Super Spinner: Seven-atom speck acts like superfluid

Superfluids are weird liquids that flow with no friction and can perform fantastic feats, such as spontaneously crawling over the walls of containers. Theorists have proposed that quantum-mechanical interactions among even a few atoms can give rise to such behaviors.

HELIUM BALLOONS. Large ring marks where helium atoms first surround a nitrous oxide molecule. Hints of superfluidity start as additional helium atoms occupy hubcap-shaped end regions. Jäger

Now, researchers in Canada have evidence for the onset of superfluidity in a droplet containing a mere seven atoms of liquid helium-4. For now, isotopes of helium are the only substances known to exhibit superfluidity, which appears at temperatures just above absolute zero (SN: 9/23/00, p. 207: Available to subscribers at Hydrogen hoops give superfluid clues).

Wolfgang Jäger and Yunjie Xu of the University of Alberta in Edmonton and A. Robert W. McKellar and Jian Tang of the National Research Council of Canada in Ottawa joined forces to make the discovery. The scientists observed signs of superfluid behavior in successively larger groupings of helium-4 atoms, starting with three atoms and building up to a cool dozen.

In past experiments, other scientists have used a similar approach to demonstrate that superfluidity can appear when as few as 60 helium-4 atoms are present (SN: 4/25/98, p. 271).

The Canadian researchers created the helium groupings so that each one was clustered around a molecule of nitrous oxide, better known as laughing gas. Microwave and infrared radiation set the molecule spinning and vibrating.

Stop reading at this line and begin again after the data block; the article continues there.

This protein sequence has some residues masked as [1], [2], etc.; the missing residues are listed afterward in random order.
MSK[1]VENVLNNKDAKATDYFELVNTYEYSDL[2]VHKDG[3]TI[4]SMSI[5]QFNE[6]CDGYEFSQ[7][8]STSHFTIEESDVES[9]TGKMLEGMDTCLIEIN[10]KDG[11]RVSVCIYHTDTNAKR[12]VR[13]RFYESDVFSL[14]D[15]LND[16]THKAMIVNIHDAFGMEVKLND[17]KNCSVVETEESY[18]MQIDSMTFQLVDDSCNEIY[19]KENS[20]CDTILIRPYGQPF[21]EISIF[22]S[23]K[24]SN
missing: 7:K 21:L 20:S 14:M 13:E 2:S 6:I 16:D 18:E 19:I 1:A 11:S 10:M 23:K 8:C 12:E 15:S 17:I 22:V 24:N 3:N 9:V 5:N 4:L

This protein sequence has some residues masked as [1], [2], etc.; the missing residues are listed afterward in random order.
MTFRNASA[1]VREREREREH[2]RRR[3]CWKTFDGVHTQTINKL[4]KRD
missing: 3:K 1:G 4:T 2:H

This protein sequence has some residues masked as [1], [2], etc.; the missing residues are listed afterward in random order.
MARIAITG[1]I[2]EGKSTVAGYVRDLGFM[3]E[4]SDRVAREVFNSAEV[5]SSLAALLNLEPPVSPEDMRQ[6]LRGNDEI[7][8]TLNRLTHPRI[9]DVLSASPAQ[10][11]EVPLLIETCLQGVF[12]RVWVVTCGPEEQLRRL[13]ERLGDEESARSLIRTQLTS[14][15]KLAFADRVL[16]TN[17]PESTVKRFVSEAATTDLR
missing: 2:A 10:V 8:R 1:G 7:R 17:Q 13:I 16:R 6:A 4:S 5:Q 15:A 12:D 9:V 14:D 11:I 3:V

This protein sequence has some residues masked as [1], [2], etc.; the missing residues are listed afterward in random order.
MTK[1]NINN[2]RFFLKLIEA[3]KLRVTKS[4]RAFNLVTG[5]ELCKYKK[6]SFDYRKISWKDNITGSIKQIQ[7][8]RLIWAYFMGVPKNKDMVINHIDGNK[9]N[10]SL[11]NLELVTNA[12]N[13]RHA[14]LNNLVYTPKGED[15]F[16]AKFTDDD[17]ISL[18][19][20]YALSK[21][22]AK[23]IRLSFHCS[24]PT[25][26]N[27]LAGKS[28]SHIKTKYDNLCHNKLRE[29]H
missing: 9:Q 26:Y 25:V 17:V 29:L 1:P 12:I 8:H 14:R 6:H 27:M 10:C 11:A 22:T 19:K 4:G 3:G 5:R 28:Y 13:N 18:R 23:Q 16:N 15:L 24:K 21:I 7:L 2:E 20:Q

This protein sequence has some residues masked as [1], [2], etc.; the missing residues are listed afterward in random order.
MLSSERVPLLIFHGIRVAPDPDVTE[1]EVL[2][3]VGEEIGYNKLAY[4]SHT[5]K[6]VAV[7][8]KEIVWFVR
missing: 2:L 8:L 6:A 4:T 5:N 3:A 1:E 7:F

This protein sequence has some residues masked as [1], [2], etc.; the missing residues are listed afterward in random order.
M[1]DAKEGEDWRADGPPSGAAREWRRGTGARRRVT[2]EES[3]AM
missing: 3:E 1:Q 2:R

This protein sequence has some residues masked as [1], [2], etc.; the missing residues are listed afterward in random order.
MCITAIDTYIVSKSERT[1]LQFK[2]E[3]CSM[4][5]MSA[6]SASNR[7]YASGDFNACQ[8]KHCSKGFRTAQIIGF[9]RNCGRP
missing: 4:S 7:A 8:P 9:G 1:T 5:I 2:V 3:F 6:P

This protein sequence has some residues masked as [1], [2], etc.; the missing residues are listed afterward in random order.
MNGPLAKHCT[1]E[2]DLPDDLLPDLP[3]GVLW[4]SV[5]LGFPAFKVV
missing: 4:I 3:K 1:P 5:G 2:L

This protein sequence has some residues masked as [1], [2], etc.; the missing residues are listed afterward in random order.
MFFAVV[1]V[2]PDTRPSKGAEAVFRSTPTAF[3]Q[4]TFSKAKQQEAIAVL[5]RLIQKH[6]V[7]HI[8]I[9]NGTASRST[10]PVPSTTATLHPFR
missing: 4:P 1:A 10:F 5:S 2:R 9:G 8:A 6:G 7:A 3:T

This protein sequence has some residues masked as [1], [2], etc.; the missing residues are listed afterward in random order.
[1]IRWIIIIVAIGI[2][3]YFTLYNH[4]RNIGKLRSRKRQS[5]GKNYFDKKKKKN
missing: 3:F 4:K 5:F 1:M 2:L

The first six helium atoms to accumulate are essentially dragged along with the rotating molecule at about 10 billion revolutions per second, Jäger says.

Helium atom number 7, however, altered the picture dramatically. The additional atom not only didn’t join the merry-go-round, but its presence also somehow lessened the connections between the other six helium atoms and the nitrous oxide. Slippage started appearing between the spinning molecule and the surrounding helium–a first hint of frictionless flow–and continued with additional helium-4 atoms.

Jäger, McKellar, and their colleagues report their results in the Oct. 17 Physical Review Letters.

These new findings may be the first direct observation of superfluidity setting in as helium-4 atoms pile up to form a droplet, Jäger says. The observations also illuminate the physical nature of liquid-helium droplets engulfing molecules, he adds.

Some theorists regard these minuscule droplets as a mixture of two fluids–a normal fluid and a superfluid. Others argue that the droplets constitute a single superfluid of uneven density.

The new data “provide a far more interesting and demanding test of [superfluidity] theory than any previous experiment,” says Kevin K. Lehmann of Princeton University, a proponent of the single-superfluid point of view.

Theorist K. Birgitta Whaley of the University of California, Berkeley points out that the new data actually fit nicely with previous theoretical studies based on the two-fluid model.


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